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Sniffer Dogs and the Workplace?

Did you see the Supreme Court of Canada decision last month dealing with the use of police drug sniffing dogs at a high school? It reminded me of a case I had once when I practiced law in which an employer had requested the RCMP conduct a sniffer dog search of employee lockers because it suspected some employees might be selling drugs at the workplace. When the dog sniffed something funny, the employer opened an employee’s locker, found a marijuana joint, and terminated the employee. My case settled, but do you think that an employer should be able to have the police do this? Think of the police dog as an officer with “x-ray” vision. Should the superhero cop be permitted to look through doors and fabric to search places that a human officer would need a warrant to search?

A key issue in workplace disputes would be whether employees have a reasonable expectation of privacy at work. Do employees have an expectation of privacy in their workplace lockers? In their backpacks they store at work? There is a good body of arbitration case law dealing with the issue of when a unionized employer can search employees. The topic is canvassed thoroughly in “Brown and Beatty” (Canadian Labour Arbitration), Section 7:3625 Personal Privacy. As a general rule, arbitrators have ruled that there exists a general right to privacy at work, and that an employer must be able to show some good reason to justify infringing upon that privacy. Random sweeps of workplace lockers or personal bags absent evidence of a particular problem at the workplace (such as drug use, theft, etc.) are usually not permitted.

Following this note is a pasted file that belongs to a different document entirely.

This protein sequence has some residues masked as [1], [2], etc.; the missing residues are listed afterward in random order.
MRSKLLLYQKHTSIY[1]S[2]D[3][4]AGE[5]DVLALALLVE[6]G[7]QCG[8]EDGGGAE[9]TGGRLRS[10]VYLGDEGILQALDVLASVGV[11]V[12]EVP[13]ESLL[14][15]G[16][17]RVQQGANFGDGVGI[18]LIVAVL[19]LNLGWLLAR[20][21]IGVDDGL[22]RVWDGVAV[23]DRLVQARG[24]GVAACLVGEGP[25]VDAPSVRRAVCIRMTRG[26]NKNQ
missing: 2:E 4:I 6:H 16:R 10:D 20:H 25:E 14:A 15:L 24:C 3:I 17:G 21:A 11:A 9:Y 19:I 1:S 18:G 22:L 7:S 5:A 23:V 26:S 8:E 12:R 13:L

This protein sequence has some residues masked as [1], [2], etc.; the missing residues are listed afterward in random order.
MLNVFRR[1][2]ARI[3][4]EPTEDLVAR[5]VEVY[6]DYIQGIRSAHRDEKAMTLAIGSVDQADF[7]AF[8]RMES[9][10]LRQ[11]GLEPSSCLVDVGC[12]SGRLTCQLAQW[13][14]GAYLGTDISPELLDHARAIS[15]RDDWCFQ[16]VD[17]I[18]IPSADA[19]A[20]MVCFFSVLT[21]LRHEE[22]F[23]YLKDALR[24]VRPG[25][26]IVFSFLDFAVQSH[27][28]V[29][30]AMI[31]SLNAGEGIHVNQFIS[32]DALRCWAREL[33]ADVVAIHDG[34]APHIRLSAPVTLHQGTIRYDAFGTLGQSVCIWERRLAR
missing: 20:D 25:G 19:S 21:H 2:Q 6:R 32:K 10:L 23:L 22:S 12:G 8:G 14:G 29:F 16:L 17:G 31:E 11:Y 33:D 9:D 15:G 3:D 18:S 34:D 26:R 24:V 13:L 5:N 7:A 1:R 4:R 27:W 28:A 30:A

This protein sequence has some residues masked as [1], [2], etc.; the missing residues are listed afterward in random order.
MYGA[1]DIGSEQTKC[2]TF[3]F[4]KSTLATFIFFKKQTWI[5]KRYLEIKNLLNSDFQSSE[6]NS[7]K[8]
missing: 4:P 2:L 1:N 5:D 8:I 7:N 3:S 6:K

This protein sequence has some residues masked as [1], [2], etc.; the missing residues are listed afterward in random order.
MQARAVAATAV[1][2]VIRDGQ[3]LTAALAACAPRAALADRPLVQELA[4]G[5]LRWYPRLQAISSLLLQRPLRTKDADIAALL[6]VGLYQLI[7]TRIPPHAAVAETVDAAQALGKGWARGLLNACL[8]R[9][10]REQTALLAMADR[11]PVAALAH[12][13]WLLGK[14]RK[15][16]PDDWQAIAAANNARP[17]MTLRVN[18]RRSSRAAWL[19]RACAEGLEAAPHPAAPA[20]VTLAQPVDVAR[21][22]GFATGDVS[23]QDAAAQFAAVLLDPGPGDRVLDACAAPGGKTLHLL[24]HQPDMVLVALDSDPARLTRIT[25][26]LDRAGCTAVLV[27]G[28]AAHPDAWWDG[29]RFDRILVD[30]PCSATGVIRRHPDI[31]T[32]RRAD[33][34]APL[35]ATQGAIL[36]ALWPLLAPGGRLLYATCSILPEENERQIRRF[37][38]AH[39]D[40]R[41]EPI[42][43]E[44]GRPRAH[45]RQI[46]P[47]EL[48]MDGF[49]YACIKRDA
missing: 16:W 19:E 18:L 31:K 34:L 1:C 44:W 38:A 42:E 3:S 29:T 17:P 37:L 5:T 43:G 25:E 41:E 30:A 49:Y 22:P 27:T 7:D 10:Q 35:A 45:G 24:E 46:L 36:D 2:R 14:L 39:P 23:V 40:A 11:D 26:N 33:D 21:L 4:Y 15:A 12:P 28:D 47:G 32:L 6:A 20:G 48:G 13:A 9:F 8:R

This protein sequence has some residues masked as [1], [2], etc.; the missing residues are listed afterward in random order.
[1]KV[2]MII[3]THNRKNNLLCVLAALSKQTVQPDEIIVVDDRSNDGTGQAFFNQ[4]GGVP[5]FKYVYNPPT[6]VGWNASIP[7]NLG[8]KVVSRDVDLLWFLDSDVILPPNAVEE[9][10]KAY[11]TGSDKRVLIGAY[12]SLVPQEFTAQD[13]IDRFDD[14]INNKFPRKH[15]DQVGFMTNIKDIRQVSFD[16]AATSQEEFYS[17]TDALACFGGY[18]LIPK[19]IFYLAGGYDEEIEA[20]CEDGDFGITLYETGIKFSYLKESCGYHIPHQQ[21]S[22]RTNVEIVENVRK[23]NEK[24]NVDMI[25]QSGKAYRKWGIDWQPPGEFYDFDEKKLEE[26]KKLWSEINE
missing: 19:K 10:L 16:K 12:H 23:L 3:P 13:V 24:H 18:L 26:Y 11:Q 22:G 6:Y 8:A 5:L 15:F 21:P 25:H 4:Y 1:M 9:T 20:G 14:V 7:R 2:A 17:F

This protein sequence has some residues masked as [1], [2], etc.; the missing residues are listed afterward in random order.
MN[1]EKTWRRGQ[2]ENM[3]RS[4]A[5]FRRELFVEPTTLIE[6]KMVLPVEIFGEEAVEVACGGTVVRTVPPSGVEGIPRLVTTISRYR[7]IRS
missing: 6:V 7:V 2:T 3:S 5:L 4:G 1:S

Here’s a tougher question: How would employees in non-union workplaces challenge an employer who insists on conducting physical, locker, or bag searches?


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